The Most Awkward Job Interview

Presidential Candidate Calls in, Says Nothing New

  • Concordia Presidential candidate and current Ryerson Provost Alan Shepard. Photo Mohamed Omar (The Eyeopener)

At least there wasn’t a bullhorn.

As presidential candidate Dr. Alan Shepard addressed Concordia April 27 via conference call, there seemed to be one word that student politicos and reporters agreed most adequately summed up the conversation: boring.

Shepard began with a prepared statement where he spoke about improving his French, keeping dialogue open and generally supporting things that are good.

This followed with a question period from the senate, board of governors and pre-approved audience send-ins. Although the questions ranged from salaries to strikes, Shepard’s responses felt like he was reading the same Mad Lib over and over with slightly altered substitutes.

‘I can’t speak to Concordia’s handling of [contentious issue X], but I can say that I support [something students and faculty want to hear] while also valuing [whatever the administration thinks].’

Not super helpful.

I didn’t expect much else. After all, the man was in the most awkward job interview I’ve ever been privy to. As over 700 people tuned in, Shepard was trying to please two ideologically polar opposite employers simultaneously.

But Dr. Shepard could learn from CSU President Lex Gill, who said in a previous interview with The Link that a leader who attempts to make everyone happy makes no one happy.

Instead of taking a real stance on, well, anything, Shepard’s attempts to appease the masses fell flat. I found myself having Obama 2008 flashbacks. While I like the general gist, I worry that the man will waste too much of his time in power trying to please.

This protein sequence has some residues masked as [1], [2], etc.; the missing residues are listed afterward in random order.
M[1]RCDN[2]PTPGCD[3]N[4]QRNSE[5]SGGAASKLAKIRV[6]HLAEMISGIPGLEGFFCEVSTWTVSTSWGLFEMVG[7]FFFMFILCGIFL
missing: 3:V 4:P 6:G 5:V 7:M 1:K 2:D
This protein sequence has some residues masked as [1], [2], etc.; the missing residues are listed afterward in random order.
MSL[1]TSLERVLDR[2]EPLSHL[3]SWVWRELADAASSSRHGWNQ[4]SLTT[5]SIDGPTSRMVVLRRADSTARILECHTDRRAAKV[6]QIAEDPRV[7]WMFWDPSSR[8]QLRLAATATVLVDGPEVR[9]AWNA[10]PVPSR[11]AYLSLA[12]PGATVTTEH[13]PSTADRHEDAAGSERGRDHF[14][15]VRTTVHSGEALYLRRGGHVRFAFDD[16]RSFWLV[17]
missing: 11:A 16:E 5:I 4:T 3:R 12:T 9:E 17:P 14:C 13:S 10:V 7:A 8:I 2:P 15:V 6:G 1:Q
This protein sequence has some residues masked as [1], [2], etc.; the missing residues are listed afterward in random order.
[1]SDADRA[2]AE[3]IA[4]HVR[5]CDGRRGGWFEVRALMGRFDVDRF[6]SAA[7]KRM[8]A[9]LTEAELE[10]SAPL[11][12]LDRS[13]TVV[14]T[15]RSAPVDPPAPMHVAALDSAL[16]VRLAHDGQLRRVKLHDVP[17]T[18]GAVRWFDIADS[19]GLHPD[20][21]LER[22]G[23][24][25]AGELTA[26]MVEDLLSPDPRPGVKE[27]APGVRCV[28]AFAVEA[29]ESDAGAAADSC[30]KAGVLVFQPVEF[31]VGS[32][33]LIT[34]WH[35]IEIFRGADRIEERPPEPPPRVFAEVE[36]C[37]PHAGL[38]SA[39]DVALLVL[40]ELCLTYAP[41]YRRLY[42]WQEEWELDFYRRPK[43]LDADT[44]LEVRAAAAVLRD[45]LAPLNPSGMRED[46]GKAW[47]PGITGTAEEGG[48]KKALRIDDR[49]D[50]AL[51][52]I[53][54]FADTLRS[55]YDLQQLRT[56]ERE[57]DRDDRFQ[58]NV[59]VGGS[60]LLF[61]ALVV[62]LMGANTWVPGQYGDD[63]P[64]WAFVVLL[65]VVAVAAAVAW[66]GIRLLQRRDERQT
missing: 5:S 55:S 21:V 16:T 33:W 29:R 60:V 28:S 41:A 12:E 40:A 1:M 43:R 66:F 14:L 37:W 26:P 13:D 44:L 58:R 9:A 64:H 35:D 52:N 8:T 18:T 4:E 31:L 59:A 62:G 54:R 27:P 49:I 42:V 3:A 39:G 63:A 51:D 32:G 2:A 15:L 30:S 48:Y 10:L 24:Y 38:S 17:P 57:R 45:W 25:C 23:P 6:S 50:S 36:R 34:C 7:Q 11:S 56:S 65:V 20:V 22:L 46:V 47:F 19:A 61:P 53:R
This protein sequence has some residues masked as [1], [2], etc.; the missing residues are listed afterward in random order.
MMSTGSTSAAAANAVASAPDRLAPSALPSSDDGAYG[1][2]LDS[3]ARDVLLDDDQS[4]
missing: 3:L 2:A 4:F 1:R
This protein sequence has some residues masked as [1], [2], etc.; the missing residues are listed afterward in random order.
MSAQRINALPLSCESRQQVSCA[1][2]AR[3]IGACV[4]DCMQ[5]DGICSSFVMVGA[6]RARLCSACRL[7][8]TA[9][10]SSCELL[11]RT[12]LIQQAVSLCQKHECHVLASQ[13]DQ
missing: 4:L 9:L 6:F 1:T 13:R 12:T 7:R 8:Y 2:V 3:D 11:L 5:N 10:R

To be fair, his answers weren’t all terrible. Shepard did reference an ability to work well with unions at Ryerson, something Concordia desperately needs a hand with. He also referred to regular town halls he held back in Toronto. Let’s hope he would continue those here at ConU.

It was a nice moment when Shepard said that, like Concordia, Ryerson is an integral part of a downtown community, one that does not “hide behind ivy covered walls.” Suck it, McGill. It’s an easy shot to take but appreciated nonetheless.

Gill, for one, remains confident that the president will do better in person. “[Shepard] comes off very differently one-on-one or in a small group,” she said, adding that he “was in the hot seat and probably didn’t want to stick out too much in the front of the top level administration.”

It’s true, and he’s a breath of fresh of fresh air for Concordia. Shepard says he “doesn’t come from a family of privilege,” and is the first from his family to go to university. He’s openly gay and has two adopted kids with his partner. When he says it’s important to question societal norms, I believe he means it.

So here’s to a president that doesn’t look like he’ll run off with our money or use it to pay for a costly condo. Under Shepard, we might even fight off the PR nightmare that has left us the laughing stock of Canadian universities. And that’s something to celebrate, right?

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